Energy Industry in Charlotte USA Fuels Growth in Manufacturing, Engineering

Learn how Charlotte has become the nation's New Energy Capital, employing more than 27,000 workers and drawing 260 companies directly tied to the energy industry.

By
Bill Lewis
On Tuesday, August 25, 2015 - 06:22
Charlotte, NC

Driving tremendous growth and investment in Charlotte USA, the energy technology sector is one of the region’s most dramatic success stories. Charlotte USA hosts more than 260 companies and employs nearly 28,000 employees directly tied to this important pillar of the regional economy. The presence of industry leader Duke Energy, the largest electric power holding company in the country, is a major factor in attracting other industry players. Global nuclear engineering firms such as Areva NP, The Shaw Group, Chicago Bridge & Iron, Toshiba, Siemens, Parsons, URS, Westinghouse, and Mitsubishi have substantial operations in Charlotte region. They all enjoy the applied research capabilities, innovative public/private partnerships, and a vast and highly skilled talent base that is amongst the deepest in the country.

Energy Production & Infrastructure Center (EPIC)

The region is home to the growing public/private research and educational powerhouse in the Energy Production and Infrastructure Center (EPIC) at UNC Charlotte. Also supporting the new national energy capital is the Electric Power Research Institute. One of only six such centers in the country, EPRI brings together scientists, engineers and academics in addressing industry challenges, and works to advance safe, reliable, affordable and environmentally responsible electricity.

“Charlotte provides a great business climate and living environment for our employees,” says Rhonda Bishop, general manager of corporate services for Mitsubishi Nuclear Energy Services. The Charlotte headquartered organization is a leading designer of next generation clean air nuclear energy generating stations. “There is a large base of support for nuclear energy here with a great knowledge and talent base, strong educational institutions, and resources such as EPIC which support our work,” Bishop says. EPIC’s success in achieving their goals of education, applied research, and economic and workforce development is nothing short of remarkable. In 2014, more than 500 visitors from 21 countries toured the fully functional Duke Energy Smart Grid Lab and High Bay Structures Laboratory.

Energy Workforce Development

A source of particular pride at the center is the increasing emphasis on energy-related curriculum and increased student enrollment in energy courses. The number of energy students and energy-related projects has grown since 2010, with 35 percent of all senior design projects specifically related to energy. “With continued support from UNC Charlotte and industry partners, we have an incredible opportunity to continue making major contributions in energy education, research and economic development," says Johan Enslin, EPIC director.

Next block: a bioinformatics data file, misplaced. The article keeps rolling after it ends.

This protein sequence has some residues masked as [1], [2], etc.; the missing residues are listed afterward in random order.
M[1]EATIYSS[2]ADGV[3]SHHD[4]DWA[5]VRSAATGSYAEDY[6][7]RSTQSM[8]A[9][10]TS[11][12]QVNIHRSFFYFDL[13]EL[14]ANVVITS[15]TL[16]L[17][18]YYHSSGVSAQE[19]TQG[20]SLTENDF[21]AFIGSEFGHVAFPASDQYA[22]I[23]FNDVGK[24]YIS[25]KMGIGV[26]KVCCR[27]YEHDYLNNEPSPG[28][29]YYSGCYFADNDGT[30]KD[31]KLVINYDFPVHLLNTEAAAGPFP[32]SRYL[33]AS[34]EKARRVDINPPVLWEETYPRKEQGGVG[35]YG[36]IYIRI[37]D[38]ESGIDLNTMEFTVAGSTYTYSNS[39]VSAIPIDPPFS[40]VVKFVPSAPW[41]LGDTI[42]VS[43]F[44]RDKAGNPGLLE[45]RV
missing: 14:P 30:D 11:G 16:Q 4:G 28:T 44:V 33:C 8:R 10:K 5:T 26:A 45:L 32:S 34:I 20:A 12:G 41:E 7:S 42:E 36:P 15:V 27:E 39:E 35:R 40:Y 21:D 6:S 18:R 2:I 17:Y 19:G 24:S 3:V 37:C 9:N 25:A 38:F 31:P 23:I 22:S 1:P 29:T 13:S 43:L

“Our internship and co-op programs give students invaluable industry experience. Our associates and students won several notable grants and awards including a National Science Foundation CAREER awards. We’re also very excited about the incubator opportunities, resources and in-house capabilities we have to support area engineers and scientists in innovative work.” Recognizing the receptive climate and tremendous growth opportunities for nuclear energy that Charlotte USA offers, NuScale Power, designer of small module reactors (SMR), opened an operations and engineering center in the region in 2014. The company’s SMR light water nuclear power plants have applications in government and commercial sectors worldwide.

“We were attracted to Charlotte because of the proximity to our prospective client base, the significant talent pool of nuclear energy professionals in the region, and the ease of transportation access the Charlotte airport provides,” says Mike McGough, chief commercial officer for NuScale Power.

“NuScale is going to play an important role in the changing world of carbon free electricity," McGough says. "We expect between 36 to 52 power modules to be built each year by the end of the next decade. Having a workforce with the proper skill set, likes where they live, and located in a supportive community is very important to our success. We’re excited about Charlotte. It’s an easy place to recruit to, and we look forward to being here long into the future.”

ABOUT THE AUTHOR

Bill Lewis is an award-winning business journalist whose work has appeared in publications across the United States.